As we were chatting, we were just a group of friends talking about stuff. Most of the time, if someone were walking past the conference room and paused to listen to what we were talking about - I doubt they would even suspect it was a room full of gay guys (well, except for the sign on the door :) ). There were some gay related discussions; but, it was things like how to get greater acceptance from mainstream Christianity.

I wasn't really quite sure what to expect with "bible study". In the LDS church we have 'scripture study'; but, was this the same thing? Or was it going to be something entirely different? The person leading the bible study (a college student from Austin) selected 2 Cor 4:1-12; and, we spent an hour discussing those 12 verses and what they mean to us. I think I was the only person in the room using the King James version of the bible; so, when they read the verses, they didn't quite use the same words as are written in my bible. For example, one of the questions was "what are the 'jars of clay' referring to in verse 7?" - my bible doesn't say 'jars of clay', it says 'earthen vessels'. Although, all in all, I was blown away at the spiritual depth of these fine men. I came away feeling that I really need to work on improving my own spirituality.

There were some new experiences for me. For example, during dinner, I was sitting next to a gentleman who had come in later and missed my initial introductions. He noticed the ring on my finger and asked if I was married. When I replied 'yes', he then asked "to a man? or to a woman?" ... I'll have to admit, I've never been asked that question before. I, of course, answered "to a woman", which he was totally OK with, and we enjoyed pleasant conversation throughout dinner.

While I'm on the topic, I encourage you to, at least, check out the Gay Christian Network (GCN). They have public forums that everyone can see (even non-GCN members); and, they have private forums that only members can see. For example, they have a Side-B forum (for celibate gay christians); but, you have to be a member of GCN and have to request membership to that forum in order to see it. But, in the Side-B forum, they discuss things that would be of interest to MoHo's, such as Side-B relationships, films and novels that approach homosexuality from a Side-B perspective, Celibacy and the Big M, etc. They also have other special interest forums. For example, I am a member of: mixed-orientation marriages, 50-somethings, and gcn west south central (which is the group that met in Texas this weekend).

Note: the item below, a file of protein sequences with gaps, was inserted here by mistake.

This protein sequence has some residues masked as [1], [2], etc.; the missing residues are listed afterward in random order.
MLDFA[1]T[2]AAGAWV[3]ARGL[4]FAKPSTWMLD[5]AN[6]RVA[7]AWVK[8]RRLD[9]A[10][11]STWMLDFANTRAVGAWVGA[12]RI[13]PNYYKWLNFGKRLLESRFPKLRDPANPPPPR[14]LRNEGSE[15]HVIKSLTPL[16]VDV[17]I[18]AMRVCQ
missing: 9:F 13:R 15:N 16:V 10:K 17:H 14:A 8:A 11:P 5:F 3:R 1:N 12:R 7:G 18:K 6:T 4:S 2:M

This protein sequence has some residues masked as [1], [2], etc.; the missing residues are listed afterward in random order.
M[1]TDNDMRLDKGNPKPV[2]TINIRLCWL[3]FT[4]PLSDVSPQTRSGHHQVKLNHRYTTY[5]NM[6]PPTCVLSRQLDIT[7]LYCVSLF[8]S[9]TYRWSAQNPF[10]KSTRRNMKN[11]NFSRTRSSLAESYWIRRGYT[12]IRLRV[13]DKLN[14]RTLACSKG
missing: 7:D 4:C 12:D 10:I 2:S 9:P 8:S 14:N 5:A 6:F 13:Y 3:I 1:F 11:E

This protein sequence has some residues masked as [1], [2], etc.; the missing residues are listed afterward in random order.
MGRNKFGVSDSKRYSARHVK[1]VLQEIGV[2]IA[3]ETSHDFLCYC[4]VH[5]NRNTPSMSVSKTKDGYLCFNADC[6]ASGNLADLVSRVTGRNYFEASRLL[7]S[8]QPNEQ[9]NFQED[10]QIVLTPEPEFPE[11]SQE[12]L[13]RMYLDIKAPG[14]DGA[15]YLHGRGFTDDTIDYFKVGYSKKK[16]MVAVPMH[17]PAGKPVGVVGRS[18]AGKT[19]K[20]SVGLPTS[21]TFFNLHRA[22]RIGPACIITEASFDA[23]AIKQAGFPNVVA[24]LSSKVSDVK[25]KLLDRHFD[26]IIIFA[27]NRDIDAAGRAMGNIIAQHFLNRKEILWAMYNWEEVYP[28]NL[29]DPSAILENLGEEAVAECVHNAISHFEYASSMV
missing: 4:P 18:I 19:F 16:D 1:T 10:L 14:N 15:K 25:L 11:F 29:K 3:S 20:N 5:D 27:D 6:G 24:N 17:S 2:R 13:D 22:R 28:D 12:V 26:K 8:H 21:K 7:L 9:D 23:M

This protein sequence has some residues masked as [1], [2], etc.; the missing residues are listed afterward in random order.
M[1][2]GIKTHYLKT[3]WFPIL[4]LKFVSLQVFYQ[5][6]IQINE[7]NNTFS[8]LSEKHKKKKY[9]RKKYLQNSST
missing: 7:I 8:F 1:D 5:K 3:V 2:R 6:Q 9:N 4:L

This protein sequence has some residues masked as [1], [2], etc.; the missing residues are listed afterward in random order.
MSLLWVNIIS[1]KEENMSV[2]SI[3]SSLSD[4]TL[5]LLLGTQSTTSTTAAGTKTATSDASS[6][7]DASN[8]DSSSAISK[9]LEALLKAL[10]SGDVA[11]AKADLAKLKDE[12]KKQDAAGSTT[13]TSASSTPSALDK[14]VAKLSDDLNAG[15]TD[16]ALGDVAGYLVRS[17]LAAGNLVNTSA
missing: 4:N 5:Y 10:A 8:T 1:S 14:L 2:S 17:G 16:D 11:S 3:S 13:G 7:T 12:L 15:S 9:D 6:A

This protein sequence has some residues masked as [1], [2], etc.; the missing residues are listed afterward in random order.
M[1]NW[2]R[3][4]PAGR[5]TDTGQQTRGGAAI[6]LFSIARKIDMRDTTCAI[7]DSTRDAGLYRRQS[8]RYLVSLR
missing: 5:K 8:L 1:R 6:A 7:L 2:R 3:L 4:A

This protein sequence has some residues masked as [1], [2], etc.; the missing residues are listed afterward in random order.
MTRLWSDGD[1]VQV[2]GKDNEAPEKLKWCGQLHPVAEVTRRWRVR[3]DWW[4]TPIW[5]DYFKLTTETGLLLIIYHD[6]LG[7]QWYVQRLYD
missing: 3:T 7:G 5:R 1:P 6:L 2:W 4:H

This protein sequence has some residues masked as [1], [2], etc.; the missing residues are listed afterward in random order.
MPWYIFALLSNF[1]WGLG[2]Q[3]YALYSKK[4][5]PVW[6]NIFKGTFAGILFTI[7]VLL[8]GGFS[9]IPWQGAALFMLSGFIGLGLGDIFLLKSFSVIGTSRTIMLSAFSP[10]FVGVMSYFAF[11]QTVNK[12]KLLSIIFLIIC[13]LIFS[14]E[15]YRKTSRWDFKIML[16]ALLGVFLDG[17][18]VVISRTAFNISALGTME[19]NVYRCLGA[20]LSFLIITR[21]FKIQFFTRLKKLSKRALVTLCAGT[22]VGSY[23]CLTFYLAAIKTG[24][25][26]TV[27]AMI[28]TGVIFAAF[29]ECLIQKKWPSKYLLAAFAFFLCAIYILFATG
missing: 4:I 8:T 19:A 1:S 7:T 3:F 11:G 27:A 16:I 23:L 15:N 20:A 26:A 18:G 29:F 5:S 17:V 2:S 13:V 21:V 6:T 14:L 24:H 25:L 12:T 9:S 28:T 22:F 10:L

Thursday, October 18, 2007

It's all because

I've been pondering why there are so many problems in the world today. And then I happened across this video on YouTube:

It makes sense now. It's all so simple - I can't believe I didn't see this before.

Sunday, October 14, 2007

A better me

Sometimes, when I go back and re-read some of my previous blog posts, I think "man, I'm really a bitch". Sometimes I let my dark side take over and write my posts, and they come across as very negative. Sometimes, I let my dark side take over my real life too.

But, there is another side of me. A cheerful me, a happy me. And, sometimes he comes out to play too. Today my happy side is showing. Church always seems to recharge my spiritual batteries. I don't know why, but conference doesn't do that for me so much. I mean, conference was OK - but, I didn't have the spiritual experiences with it that others seemed to have. Perhaps it's the personal interaction with other saints coupled with inspirational talks - who knows? In any case, I'm feeling better today than I was when I last posted. So, I figured I better hurry up and post again before the feeling passes and I lapse back into my slump.

In other news, I think I've been watching too much British TV. Yesterday I was doing some yard work and was weed eating around the swimming pool. I have an electric weed eater and I'm always very careful to not let the extension cord slip into the water; but, some times things don't always work out as we plan. When the cord slipped into the water, I heard myself exclaim out loud "Oh buggers!"

Friday, October 12, 2007


I went in for a physical earlier this week. I had to change doctor's because my previous one moved out of the area. Last week I scheduled an appointment with my new doctor to get new prescriptions for my meds. He told me that it would be illegal for him to write prescriptions for me without first examining me - ergo the need for a physical. I'm not sure I believe the 'illegal' part, especially since I just had a physical earlier this year which he could just as easily have reviewed the results of. But, it's all water under the bridge now. I went, and he poked his hands into every orifice of my body.